Figure 4. Cookies made using Kiiroitori and Rilakkuma cookie cutters.

Even as debates surrounding the ways in which kawaii characters impact foreigners’ perceptions and behaviors toward Japan are ongoing, it is clear that Rilakkuma has gifted young individuals around the world feelings of happiness for the last twenty years. Whether due to his relatable lazy attitude or cute, round, and oversized features, Rilakkuma has become a global favorite companion that makes the precarious times that much more bearable.

Published: 6/30/2023


[1] Christine. R. Yano, “Wink on Pink: Interpreting Japanese Cute as It Grabs the Global Headlines,” The Journal of Asian Studies 68, no. 3 (August 2009): 684.

[2] “No Title,” San-X, accessed June 1, 2023,

[3] Carolyn Shannon Stevens, “Cute But Relaxed: Ten Years of Rilakkuma in Precarious Japan,” M/C Journal 17, no. 2 (2014),

[4] Adam, “Rilakkuma: Too Cute to Bear,” YumeTwins, September 2, 2022,

[5] Stevens, “Cute But Relaxed.”

[6] Stevens, “Cute But Relaxed.”

[7] Melanie L. Glocker et al., “Baby Schema in Infant Faces Induces Cuteness Perception and Motivation for Caretaking in Adults,” Ethology 115, no. 3 (March 2009): 1.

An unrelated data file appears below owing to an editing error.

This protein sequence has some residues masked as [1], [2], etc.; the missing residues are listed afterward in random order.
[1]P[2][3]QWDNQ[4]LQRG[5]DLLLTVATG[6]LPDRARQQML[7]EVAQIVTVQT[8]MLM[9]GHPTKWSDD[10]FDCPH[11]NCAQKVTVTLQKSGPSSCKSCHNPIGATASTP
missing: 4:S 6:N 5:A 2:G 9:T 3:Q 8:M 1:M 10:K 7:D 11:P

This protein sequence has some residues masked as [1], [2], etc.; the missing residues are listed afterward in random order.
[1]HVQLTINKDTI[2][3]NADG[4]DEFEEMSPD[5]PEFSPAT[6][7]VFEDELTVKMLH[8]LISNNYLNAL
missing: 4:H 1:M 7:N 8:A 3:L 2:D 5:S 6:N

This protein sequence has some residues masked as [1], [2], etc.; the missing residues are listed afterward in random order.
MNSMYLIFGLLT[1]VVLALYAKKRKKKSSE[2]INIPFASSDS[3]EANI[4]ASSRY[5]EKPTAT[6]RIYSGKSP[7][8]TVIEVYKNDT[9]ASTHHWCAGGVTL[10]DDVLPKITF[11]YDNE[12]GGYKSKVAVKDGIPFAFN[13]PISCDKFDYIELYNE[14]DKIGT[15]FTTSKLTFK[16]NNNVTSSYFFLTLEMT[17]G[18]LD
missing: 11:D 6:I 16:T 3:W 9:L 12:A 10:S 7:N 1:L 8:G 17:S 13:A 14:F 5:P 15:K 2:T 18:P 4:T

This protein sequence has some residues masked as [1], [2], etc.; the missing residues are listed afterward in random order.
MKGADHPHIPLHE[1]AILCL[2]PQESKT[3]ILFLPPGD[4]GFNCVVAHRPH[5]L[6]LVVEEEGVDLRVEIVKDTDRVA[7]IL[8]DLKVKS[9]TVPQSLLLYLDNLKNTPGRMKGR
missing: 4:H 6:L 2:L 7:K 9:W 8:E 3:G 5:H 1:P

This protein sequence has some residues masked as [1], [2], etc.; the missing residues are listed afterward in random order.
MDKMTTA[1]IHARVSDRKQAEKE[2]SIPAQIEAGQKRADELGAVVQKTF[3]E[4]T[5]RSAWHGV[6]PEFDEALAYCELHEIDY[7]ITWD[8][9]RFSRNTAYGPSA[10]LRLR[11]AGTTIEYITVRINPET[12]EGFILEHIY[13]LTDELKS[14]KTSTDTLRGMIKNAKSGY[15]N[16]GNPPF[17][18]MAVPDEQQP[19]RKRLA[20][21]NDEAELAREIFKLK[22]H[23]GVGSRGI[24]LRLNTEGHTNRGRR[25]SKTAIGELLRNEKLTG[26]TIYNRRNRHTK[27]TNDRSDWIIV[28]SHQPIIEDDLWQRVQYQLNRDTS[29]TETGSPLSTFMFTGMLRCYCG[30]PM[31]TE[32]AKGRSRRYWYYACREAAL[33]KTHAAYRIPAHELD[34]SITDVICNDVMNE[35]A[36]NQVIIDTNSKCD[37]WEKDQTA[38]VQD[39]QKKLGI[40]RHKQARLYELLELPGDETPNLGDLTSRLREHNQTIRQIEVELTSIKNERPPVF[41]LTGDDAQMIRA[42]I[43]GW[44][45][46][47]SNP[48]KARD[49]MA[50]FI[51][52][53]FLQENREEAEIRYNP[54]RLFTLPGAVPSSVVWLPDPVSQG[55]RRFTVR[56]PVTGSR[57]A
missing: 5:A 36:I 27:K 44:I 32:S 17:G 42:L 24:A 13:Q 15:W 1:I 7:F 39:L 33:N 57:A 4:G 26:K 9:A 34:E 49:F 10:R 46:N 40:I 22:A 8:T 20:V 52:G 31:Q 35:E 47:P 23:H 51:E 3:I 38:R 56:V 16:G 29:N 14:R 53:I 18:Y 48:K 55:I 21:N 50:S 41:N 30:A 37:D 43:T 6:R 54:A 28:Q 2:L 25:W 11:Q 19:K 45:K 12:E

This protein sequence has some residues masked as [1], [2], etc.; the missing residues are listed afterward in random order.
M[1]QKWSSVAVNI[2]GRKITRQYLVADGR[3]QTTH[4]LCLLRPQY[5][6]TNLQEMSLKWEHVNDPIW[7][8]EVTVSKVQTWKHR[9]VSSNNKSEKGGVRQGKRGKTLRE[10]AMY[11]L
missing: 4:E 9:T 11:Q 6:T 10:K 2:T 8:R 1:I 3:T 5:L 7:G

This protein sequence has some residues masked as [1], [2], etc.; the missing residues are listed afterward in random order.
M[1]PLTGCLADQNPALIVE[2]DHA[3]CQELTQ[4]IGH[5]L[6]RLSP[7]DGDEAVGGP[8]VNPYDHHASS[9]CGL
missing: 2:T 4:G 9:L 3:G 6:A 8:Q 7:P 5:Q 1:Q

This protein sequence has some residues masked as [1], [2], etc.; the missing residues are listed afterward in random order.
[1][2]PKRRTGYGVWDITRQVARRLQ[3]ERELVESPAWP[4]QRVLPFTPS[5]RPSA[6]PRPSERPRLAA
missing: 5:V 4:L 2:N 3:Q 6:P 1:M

[8] Anu Valtonen, “Teddy bears,” Consumption Markets & Culture 19, no. 3 (2016).

[9] Valtonen, “Teddy bears.”

[10] Masako Nunokawa, “Impact on Short-Term Mood by Two Factors of Browsing Kawaii Objects and Linguistic Communications,” The International Academic Forum (2021): 13.

[11] Hiroshi Nittono et al., “The Power of Kawaii: Viewing Cute Images Promotes a Careful Behavior and Narrows Attentional Focus,” PLOS One 7, no. 9 (2012): 7.

[12] Amanda S. Robinson, “Finding healing through animal companionship in Japanese animal cafés,” Medical Humanities 45, no. 2 (June 2019): 191.

[13] Koichi Iwabuchi, “How ‘Japanese’ is Pokemon?”, in Pikachu’s Global Adventure: The Rise and Fall of Pokémon, ed. Joseph Tobin (Durham: Duke University Press, 2004), 57.

[14] Koichi Iwabuchi, “How ‘Japanese’ Is Pokémon?”, 61.

[15] Christine R. Yano. “Wink on Pink,” 684.

[16] Ghia Vitale, “Anime Review: Watch Rilakkuma and Kaoru for Maximum Cute Power,” Quail Bell Magazine, May 5, 2019,